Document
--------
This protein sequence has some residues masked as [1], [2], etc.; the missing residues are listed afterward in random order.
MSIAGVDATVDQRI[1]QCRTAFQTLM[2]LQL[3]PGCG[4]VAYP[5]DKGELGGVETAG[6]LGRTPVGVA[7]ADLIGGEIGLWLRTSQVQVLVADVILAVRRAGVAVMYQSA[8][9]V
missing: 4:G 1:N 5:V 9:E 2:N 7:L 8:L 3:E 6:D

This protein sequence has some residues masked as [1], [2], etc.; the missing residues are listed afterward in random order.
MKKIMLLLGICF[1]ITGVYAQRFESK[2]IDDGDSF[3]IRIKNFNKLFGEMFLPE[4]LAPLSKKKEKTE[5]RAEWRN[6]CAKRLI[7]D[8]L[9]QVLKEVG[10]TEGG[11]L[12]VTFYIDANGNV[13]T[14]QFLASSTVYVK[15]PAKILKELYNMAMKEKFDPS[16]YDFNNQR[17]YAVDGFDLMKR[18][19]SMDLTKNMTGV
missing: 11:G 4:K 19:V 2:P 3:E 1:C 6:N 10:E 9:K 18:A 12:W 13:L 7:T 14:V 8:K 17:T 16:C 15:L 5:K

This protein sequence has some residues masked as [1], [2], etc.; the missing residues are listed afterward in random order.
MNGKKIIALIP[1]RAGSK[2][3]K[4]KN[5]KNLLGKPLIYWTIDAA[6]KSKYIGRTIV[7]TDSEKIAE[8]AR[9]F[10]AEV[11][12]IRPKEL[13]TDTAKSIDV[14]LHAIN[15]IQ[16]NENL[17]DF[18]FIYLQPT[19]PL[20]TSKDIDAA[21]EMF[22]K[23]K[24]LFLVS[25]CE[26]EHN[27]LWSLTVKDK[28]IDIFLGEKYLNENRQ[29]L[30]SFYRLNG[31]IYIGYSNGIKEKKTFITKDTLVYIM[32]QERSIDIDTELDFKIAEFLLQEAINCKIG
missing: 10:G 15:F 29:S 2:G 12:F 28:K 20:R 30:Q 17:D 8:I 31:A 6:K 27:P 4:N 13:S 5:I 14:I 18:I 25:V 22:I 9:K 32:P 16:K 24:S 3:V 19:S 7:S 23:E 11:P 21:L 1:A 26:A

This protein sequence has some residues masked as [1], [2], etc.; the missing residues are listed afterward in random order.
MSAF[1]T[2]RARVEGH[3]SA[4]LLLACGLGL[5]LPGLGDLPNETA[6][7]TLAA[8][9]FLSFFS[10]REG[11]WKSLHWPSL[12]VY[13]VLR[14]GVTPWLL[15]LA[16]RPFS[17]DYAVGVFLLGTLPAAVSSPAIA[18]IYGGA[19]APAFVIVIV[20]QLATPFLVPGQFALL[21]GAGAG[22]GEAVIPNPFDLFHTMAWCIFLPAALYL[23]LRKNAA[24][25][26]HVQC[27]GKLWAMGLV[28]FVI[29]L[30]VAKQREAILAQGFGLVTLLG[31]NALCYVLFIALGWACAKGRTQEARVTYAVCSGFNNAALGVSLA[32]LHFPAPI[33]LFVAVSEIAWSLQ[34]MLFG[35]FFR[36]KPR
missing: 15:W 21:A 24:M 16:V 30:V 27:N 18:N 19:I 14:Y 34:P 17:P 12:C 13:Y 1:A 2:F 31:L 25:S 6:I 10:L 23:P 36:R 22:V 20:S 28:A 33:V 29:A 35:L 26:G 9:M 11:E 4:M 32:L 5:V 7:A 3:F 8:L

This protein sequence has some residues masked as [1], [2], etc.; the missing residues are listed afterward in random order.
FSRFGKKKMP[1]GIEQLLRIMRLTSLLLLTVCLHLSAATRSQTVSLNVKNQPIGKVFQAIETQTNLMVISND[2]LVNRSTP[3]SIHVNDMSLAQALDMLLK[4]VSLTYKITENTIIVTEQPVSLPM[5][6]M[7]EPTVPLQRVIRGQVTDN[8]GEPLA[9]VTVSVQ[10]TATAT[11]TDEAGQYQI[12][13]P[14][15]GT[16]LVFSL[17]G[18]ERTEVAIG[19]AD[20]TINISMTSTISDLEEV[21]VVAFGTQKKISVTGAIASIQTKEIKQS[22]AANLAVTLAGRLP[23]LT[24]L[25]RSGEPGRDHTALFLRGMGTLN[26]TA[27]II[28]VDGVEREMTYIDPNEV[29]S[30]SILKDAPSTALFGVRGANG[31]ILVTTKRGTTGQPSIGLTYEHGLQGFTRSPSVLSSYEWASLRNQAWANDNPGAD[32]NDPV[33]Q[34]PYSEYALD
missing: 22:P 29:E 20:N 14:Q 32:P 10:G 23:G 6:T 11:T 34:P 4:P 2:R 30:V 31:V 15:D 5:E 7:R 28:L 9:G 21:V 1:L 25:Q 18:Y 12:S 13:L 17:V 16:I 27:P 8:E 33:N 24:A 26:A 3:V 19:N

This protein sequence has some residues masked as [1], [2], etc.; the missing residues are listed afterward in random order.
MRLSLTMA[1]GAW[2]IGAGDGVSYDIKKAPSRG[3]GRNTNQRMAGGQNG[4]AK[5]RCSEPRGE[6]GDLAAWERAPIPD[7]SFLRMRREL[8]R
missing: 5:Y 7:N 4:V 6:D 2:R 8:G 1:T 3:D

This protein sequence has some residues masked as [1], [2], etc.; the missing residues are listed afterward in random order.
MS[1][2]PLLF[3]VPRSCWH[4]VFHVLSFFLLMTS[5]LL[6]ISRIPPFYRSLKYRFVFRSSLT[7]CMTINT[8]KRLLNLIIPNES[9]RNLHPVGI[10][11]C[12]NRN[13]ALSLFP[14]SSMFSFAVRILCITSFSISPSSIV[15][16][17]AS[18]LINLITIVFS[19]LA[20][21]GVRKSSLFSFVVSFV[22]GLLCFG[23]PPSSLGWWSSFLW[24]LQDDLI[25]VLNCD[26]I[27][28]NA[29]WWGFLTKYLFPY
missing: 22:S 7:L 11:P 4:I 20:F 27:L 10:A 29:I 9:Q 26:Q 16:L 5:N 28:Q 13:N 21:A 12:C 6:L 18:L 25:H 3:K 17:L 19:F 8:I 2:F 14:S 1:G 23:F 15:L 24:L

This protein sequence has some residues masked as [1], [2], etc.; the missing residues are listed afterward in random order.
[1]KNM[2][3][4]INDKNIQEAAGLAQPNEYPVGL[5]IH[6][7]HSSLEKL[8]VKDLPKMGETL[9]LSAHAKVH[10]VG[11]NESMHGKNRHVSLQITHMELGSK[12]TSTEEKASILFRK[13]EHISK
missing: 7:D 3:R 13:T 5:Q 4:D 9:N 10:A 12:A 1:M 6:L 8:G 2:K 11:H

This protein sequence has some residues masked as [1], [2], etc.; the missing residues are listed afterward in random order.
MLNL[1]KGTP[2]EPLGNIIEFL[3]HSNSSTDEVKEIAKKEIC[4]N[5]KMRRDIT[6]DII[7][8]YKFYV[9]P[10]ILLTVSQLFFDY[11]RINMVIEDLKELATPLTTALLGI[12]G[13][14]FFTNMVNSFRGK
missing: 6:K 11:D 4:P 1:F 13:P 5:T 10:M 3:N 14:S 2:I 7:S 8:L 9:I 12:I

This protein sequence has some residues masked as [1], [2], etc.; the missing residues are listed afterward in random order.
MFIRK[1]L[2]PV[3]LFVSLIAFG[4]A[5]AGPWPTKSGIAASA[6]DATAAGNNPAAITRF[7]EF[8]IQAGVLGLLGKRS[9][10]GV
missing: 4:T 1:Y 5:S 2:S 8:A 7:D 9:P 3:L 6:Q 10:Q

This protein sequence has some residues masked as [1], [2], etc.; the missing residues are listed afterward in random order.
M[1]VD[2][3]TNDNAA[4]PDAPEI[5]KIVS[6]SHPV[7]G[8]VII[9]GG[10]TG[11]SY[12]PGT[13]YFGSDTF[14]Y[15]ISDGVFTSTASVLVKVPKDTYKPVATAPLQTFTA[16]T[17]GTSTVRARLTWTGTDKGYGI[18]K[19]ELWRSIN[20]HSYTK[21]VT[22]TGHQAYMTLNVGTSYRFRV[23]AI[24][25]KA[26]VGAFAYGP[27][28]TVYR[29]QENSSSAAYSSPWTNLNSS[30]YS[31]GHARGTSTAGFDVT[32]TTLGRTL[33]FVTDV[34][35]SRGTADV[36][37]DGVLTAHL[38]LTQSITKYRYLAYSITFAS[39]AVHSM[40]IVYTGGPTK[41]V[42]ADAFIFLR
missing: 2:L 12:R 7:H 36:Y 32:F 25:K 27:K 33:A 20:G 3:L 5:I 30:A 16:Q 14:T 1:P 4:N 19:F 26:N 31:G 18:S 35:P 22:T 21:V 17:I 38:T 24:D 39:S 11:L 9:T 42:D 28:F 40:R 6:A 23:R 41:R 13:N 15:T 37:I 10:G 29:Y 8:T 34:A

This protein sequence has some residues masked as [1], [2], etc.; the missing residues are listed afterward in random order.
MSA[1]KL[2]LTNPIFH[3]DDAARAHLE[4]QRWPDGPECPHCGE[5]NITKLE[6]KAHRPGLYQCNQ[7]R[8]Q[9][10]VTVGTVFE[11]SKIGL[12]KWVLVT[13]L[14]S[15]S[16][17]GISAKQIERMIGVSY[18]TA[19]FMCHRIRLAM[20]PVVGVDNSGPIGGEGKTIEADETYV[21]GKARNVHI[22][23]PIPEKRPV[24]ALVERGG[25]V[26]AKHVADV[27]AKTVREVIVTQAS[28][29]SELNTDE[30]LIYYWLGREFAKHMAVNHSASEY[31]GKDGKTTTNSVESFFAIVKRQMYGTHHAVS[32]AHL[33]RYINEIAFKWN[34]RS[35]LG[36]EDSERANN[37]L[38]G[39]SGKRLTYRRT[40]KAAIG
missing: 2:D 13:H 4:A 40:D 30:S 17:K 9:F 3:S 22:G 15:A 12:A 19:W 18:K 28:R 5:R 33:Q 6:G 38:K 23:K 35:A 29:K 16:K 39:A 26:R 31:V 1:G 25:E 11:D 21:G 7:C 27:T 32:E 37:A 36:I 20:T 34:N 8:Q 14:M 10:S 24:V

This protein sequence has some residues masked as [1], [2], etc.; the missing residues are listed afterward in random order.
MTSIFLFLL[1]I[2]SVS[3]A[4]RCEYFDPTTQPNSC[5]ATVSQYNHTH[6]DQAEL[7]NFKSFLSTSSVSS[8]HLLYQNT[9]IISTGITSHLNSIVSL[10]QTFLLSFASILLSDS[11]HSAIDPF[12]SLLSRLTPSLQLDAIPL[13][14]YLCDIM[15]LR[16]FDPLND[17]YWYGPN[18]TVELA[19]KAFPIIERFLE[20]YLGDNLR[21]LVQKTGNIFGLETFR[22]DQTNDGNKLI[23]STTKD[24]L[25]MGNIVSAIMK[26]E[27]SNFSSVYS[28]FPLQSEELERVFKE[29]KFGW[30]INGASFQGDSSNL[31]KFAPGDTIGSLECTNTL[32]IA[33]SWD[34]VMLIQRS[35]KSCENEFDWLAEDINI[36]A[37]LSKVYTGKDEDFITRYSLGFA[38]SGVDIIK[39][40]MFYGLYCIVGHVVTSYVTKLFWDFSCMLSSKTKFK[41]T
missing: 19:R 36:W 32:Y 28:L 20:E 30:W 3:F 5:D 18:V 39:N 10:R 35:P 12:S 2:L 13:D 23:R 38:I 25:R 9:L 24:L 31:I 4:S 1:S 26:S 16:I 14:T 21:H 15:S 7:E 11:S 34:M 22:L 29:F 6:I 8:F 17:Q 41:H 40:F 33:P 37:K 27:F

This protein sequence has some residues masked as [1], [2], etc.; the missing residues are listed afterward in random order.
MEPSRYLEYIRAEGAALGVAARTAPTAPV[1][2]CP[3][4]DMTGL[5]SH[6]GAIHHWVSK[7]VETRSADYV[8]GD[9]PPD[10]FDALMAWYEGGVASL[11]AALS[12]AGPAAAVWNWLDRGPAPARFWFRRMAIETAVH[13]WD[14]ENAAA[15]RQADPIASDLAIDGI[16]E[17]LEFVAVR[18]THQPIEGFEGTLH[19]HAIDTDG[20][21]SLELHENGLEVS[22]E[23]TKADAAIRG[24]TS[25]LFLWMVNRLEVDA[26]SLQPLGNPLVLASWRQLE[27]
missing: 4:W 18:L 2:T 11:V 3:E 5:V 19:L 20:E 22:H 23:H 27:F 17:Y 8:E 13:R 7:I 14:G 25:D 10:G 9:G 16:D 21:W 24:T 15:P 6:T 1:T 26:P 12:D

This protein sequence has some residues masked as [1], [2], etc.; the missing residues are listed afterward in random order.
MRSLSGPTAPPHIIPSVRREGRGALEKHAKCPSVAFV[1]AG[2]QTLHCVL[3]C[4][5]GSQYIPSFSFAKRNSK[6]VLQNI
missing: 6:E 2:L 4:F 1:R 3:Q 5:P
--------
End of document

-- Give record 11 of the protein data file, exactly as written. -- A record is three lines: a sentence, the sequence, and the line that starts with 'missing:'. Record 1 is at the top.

This protein sequence has some residues masked as [1], [2], etc.; the missing residues are listed afterward in random order.
M[1]VD[2][3]TNDNAA[4]PDAPEI[5]KIVS[6]SHPV[7]G[8]VII[9]GG[10]TG[11]SY[12]PGT[13]YFGSDTF[14]Y[15]ISDGVFTSTASVLVKVPKDTYKPVATAPLQTFTA[16]T[17]GTSTVRARLTWTGTDKGYGI[18]K[19]ELWRSIN[20]HSYTK[21]VT[22]TGHQAYMTLNVGTSYRFRV[23]AI[24][25]KA[26]VGAFAYGP[27][28]TVYR[29]QENSSSAAYSSPWTNLNSS[30]YS[31]GHARGTSTAGFDVT[32]TTLGRTL[33]FVTDV[34][35]SRGTADV[36][37]DGVLTAHL[38]LTQSITKYRYLAYSITFAS[39]AVHSM[40]IVYTGGPTK[41]V[42]ADAFIFLR
missing: 2:L 12:R 7:H 36:Y 32:F 25:K 27:K 33:A 20:G 3:L 5:I 30:A 16:Q 14:T 1:P 4:N 19:F 26:N 31:G 18:S 35:P 22:T 21:V 17:I 38:T 24:D 39:S 11:L 9:T 42:D 28:F 40:R 6:A 23:R 41:R 13:N 15:T 37:I 10:G 29:Y 8:T 34:A